The book is not a particularly political one. Tang's reflections are not only interesting in themselves but also as a indication of what the authorities (or at least editors scared of the authorities) think had best be left out of books these days. The section below was left out of the 1993 Chinese edition and of the later 1999 English language edition.
[Context of censored section on p. 221 -- in a chapter discussing a trip to German nature parks, Tang mentions his correspondence with an American friend named Kitty. Kitty had written to Tang, "It is hard for me to accept the explanation that much of China is worn out and damaged beyond repair because of thousand of years of overuse by a people who did not traditionally have reverence for nature, the land and living things. :" I do not believe that there is such a thing as an entire people whose cultural tradition sanctions destruction of the natural environment. There has to be another explanation." Tang replied, "Kitty, my dear friend thank you for your letter. ... A difference in living conditions, historical backgrounds and cultural levels has naturally given us different understandings of nature. Questions that mean nothing to you could be very serious to us.
"As you have noticed, a disregard for nature is widespread in China. Two types of people notice this: Chinese who go abroad and then return and foreigners who come to China. Why is there such disregard? Apart from pressures of a large population, there are many reasons which relate to political, economic and cultural factors. You raised a very important questions when you said :" I do not believe that there is such a thing as an entire people whose cultural tradition sanctions destruction of the natural environment." You question left me sleepless for several nights. I continue to ponder the question. Is the Chinese cultural tradition entirely without any nature-loving element?
I have not enough learning to answer this question, so I am just expressing my feeling instead of my knowledge. Observing the present is helpful in better understanding history, and reviewing history is helpful in better understanding the present. ]
Begin censored section
The Tiananmen Square incident has left a very deep impression on me. All the newspapers, journals, radio and TV programs changed to uniform words and tone almost overnight, as if the happening involving a million people that had taken place the night before was unreal. A downright lie became 100 percent truth. In an instant intelligent men devoting themselves to the cause of democracy became criminals, while those engaged in repressing the masses were honored as "Defenders of the Republic" Beijing University, with its long history and international fame, was allowed to enroll only eight hundred new students this year, and all of them must leave Beijing to receive one year of military training. The bitter and suffocating yesterday that parted us not long ago has returned suddenly. Some people said, "This is because of the intimidation of guns." I said, "It's not entirely the power of guns but more the pernicious influence of thousands of years of traditional culture." This can be seen from the articles published following the incident, for these took a 180 degree turn -- but how plausible and emotional they sounded! If you think these writings were the outcome of political and military pressure, then why did a certain Professor Chen, living in the United States, also speak against his own conscience? (His essay was published by the overseas edition of Liaowang magazine.)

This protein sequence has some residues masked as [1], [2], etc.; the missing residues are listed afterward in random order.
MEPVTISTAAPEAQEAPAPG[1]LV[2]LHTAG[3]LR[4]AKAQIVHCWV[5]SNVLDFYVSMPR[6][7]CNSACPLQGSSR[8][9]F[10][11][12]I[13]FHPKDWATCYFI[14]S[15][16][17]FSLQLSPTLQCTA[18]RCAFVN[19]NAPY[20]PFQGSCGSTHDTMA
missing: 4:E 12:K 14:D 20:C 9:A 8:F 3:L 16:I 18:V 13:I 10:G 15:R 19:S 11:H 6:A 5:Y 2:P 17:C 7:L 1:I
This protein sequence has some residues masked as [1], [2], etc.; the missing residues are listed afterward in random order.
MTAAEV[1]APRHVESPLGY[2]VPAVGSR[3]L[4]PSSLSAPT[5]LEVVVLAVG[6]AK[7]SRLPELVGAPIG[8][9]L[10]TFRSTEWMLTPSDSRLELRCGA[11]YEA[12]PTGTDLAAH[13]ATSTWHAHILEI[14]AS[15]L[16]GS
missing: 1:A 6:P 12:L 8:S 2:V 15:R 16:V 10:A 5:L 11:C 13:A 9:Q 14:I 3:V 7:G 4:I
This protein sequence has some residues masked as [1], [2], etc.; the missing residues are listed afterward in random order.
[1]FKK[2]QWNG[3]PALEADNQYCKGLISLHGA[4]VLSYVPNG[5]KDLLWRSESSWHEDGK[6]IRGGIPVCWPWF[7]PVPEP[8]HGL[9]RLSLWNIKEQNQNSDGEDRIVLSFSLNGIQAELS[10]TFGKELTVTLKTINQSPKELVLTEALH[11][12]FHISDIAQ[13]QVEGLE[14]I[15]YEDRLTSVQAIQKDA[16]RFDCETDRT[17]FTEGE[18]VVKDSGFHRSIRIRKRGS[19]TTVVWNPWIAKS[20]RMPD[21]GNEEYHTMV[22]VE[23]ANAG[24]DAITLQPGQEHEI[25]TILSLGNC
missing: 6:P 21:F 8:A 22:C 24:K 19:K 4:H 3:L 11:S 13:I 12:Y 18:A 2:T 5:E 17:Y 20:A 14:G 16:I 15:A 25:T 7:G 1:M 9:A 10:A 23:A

Let's compare conditions in Eastern Europe. When the peoples of Poland, Hungary and East Germany awakened to the necessity for reform, reform became an irresistible tide. However, when the Chinese people awakened and began to act, they induced bloody suppression. That reminds me of various farmers' rebellions in former eras. Even if some of the rebellions were successful, the result was simply a shift in rulers, the fruits of success never passed into the hands of the common people. I'm also reminded of the burning of books and burying alive of scholars by the Emperor Qinshihuang, the state examination system started in the Tang Dynasty, and the various political movements started by Mao Zedong aimed at punishing intellectuals, which I experienced myself. [End Censored Section In such a cultural environment -- [Censored "prolonged, closed, dictatorial, lacking in democracy, domestically and in interflow internationally ]
[Censor inserts "closed to the outside world" -- it was very difficult to develop science and technology as well as a tradition of loving nature.
[After this section Tang names several nature loving writers and poets -- Tao Yuanming, Li Bai/Li Po, and Xu Xiake, and then remarks, "However, their nature-loving spirit failed to penetrate traditional Chinese culture. Even though their writings were popular among intellectuals and their activities did evoke some response from intellectuals who were political escapists, it was impossible to transform their love of nature into a cultural philosophy for mass consumption under conditions prevailing at the time."]